Where Have All the Flowers Gone?

Pete Seeger et sua banio, eodem anno cum carmen excogitaret (1955).

"Where Have All the Flowers Gone?" ('Quo abierunt flores omnes?') est carmen modo musicae vulgaris compositum. Melodia et primi versus tres a Petro Seeger anno 1955 excogitati in Sing Out! magazina editi sunt.[1] Plures versus a Iosepho Hickerson Maio 1960 additi sunt, qui rem in carmen rotundum convertit.[2] Carminis ubi, quaestio rhetorica, atque eius meditatio mortis, rem in traditionem generis "ubi sunt" digerunt.[3] Anno 2010, New Statesman periodicum carmen perscripsit unum ex "Viginti Optimis Carminibus Politicis."[4] Editio carminis anno 1964 (singulus 45, Columbia Records 13-33088), a Petro Seeger canta, in Aulam Famae Grammophonicam anno 2002 in categoria vulgari inducta est.

Index

CompositioRecensere

Seeger inspiratus est Octobre 1955 cum ad Collegium Oberlinense volaret, unum ex paucis locis qui eum aetate McCarthiana conducerent.[5] Librum notarum legens, locum vidit quod dixit: "Ubi sunt flores, puellae eos carpserunt. Ubi sunt puellae, maritis nupserunt. Ubi sunt homines, in exercitu merent omnes."[6][7] Hi versus ex "Koloda-Duda," traditionali carmine vulgari Cosacico, capti sunt, qui in Tanais Tranquillus, mythistoria Michaelis Šolochov (1934), commemorantur. Seeger librum saltem "anno vel duos ante" legerat.[8][3]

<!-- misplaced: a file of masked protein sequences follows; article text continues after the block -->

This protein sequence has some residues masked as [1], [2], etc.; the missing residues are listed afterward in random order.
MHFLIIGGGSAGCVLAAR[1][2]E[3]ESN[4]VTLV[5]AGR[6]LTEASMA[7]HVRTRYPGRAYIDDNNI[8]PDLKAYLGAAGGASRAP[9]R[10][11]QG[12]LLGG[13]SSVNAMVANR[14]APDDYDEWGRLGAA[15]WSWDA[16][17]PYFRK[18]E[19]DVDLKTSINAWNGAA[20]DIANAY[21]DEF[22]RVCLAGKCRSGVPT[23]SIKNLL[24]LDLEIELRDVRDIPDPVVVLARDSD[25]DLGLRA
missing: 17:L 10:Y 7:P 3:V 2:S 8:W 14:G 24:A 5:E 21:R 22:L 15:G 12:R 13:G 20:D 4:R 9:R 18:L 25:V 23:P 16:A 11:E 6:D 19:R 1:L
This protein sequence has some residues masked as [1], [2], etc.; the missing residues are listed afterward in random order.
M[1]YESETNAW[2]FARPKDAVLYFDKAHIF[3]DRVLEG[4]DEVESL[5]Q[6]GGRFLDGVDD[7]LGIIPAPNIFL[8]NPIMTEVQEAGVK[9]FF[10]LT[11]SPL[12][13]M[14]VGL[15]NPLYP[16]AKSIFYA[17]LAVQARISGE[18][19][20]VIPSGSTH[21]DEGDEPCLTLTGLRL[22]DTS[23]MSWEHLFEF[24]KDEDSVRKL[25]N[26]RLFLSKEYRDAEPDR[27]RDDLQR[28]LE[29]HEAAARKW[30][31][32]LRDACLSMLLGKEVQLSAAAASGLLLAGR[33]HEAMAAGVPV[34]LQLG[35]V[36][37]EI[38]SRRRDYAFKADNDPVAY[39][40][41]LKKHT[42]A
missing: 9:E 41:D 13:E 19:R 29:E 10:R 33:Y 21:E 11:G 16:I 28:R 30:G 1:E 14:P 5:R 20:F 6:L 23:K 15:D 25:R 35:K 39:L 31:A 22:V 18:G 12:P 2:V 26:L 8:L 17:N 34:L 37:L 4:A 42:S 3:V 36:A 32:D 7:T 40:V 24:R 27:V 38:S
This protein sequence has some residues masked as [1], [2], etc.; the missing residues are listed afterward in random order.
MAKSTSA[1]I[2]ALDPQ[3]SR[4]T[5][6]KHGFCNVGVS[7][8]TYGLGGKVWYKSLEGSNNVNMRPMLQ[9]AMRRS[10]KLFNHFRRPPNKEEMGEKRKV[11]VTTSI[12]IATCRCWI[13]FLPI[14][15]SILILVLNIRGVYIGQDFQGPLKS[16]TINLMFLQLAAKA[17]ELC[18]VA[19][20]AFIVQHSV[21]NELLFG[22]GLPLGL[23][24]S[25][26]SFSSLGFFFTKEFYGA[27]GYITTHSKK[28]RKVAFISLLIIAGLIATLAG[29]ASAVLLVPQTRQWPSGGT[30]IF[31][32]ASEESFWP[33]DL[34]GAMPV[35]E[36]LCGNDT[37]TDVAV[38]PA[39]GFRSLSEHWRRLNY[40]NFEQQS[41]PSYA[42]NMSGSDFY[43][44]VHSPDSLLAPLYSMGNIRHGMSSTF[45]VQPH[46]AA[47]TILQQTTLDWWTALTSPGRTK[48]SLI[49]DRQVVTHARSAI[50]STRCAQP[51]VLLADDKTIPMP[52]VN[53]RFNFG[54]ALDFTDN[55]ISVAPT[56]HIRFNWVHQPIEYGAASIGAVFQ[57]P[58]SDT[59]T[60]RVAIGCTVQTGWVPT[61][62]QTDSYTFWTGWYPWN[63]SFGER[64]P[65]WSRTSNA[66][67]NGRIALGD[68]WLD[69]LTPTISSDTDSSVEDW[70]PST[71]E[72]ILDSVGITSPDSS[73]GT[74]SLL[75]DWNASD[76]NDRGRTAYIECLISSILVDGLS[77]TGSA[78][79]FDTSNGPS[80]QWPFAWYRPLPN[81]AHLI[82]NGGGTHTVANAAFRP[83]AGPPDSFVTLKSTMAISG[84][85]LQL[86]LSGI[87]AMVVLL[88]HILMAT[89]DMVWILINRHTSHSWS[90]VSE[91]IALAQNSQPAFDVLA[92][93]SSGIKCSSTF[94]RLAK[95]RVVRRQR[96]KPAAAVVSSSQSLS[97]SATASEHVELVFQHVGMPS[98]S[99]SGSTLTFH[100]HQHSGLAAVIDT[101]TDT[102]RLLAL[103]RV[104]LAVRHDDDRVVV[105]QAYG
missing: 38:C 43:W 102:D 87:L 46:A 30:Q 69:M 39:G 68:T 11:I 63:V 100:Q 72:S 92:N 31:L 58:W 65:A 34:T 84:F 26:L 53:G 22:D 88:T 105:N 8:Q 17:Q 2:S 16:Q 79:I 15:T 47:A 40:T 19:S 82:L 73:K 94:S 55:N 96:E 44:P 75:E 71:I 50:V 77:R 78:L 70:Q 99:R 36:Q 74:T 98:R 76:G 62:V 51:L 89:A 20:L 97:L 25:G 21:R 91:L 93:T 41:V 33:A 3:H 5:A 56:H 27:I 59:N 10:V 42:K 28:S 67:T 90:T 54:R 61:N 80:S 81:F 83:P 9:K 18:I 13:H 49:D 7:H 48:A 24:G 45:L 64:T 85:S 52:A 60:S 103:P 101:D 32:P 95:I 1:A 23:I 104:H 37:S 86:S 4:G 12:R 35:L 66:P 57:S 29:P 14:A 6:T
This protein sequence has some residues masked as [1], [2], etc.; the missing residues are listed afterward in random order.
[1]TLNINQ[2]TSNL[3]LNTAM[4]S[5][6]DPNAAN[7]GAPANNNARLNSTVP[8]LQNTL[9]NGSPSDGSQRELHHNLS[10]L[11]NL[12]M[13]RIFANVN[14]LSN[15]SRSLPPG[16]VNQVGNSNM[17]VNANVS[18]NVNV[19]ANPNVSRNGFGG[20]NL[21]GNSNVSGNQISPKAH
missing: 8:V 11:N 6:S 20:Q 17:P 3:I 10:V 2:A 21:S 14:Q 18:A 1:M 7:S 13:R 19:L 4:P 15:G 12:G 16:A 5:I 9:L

Nexus interni

NotaeRecensere

  1. Seeger, Pete. "Where Have All the Flowers Gone". Sing Out! 11 (5) .
  2. Hickerson, Joe (2009–2010). "The Songfinder". Sing Out! 53 (2): 76 .
  3. 3.0 3.1 Joe Hickerson. "Where Have All the Flowers Gone?". presentation to SEM (Society for Ethnomusicology), 50th Annual Meeting in Atlanta (citatus). Mudcat.org .
  4. Smith, Ian K (25 Martii 2010). "Top 20 Political Songs: Where Have All the Flowers Gone". New Statesman .
  5. "A Folk Legend's Fertile Ground," Oberlin Alumni Magazine, aestate 2014.
  6. Anglice: "Where are the flowers, the girls have plucked them. Where are the girls, they've all taken husbands. Where are the men, they're all in the army."
  7. Notae in Where Have All the Flowers Gone: The Songs of Pete Seeger.
  8. Anglice: "at least a year or two before."

BibliographiaRecensere

  • Dunaway, David King. 2008. How Can I Keep From Singing? The Ballad of Pete Seeger. Novi Eboraci: Random House. ISBN 0345506081.
  • Seeger, Pete, et Peter Blood. 1993. Where have all the flowers gone: a singer's stories, songs, seeds, robberies. Bethlehem Pennsylvaniae: Sing Out! ISBN 9781881322016. OCLC 28150656.